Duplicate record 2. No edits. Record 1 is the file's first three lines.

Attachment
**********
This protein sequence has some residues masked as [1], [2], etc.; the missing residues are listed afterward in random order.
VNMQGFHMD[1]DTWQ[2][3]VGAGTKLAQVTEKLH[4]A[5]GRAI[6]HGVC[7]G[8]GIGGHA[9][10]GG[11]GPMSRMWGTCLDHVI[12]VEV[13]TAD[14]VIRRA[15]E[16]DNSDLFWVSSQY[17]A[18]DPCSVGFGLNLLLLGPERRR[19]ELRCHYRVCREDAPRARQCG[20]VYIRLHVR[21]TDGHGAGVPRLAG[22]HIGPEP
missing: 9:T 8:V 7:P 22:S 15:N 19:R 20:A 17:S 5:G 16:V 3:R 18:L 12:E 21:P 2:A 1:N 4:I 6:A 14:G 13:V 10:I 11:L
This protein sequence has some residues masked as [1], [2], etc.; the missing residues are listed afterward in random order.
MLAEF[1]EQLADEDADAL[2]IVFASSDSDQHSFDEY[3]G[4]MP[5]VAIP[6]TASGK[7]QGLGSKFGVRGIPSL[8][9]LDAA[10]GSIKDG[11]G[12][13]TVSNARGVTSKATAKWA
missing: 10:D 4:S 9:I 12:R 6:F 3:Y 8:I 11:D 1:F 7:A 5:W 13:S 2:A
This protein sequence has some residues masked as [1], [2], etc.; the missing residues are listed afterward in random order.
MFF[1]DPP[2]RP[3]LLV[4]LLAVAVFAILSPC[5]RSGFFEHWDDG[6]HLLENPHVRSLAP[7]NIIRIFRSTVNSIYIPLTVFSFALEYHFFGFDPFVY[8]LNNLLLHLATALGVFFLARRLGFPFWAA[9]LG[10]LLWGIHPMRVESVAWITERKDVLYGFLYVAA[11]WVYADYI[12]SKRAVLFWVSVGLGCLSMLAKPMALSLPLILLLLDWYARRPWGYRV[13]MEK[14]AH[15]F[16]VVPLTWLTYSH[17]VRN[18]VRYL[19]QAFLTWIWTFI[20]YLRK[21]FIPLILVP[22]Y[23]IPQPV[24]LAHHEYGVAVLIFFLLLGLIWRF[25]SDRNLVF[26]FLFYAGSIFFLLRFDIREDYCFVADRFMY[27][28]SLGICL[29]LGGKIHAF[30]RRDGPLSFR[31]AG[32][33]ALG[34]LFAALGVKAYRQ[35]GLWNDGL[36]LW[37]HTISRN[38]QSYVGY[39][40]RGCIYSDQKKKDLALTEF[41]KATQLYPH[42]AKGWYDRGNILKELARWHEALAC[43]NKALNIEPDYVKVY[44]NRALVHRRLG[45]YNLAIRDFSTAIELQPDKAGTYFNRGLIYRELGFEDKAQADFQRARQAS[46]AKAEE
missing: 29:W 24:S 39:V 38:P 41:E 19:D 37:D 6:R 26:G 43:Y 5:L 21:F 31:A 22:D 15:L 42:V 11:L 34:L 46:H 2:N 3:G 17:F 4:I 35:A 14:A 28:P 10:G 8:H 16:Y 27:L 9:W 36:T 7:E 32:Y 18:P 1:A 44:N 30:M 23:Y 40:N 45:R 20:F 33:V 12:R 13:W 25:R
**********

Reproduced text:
This protein sequence has some residues masked as [1], [2], etc.; the missing residues are listed afterward in random order.
MLAEF[1]EQLADEDADAL[2]IVFASSDSDQHSFDEY[3]G[4]MP[5]VAIP[6]TASGK[7]QGLGSKFGVRGIPSL[8][9]LDAA[10]GSIKDG[11]G[12][13]TVSNARGVTSKATAKWA
missing: 10:D 4:S 9:I 12:R 6:F 3:Y 8:I 11:D 1:F 7:A 5:W 13:S 2:A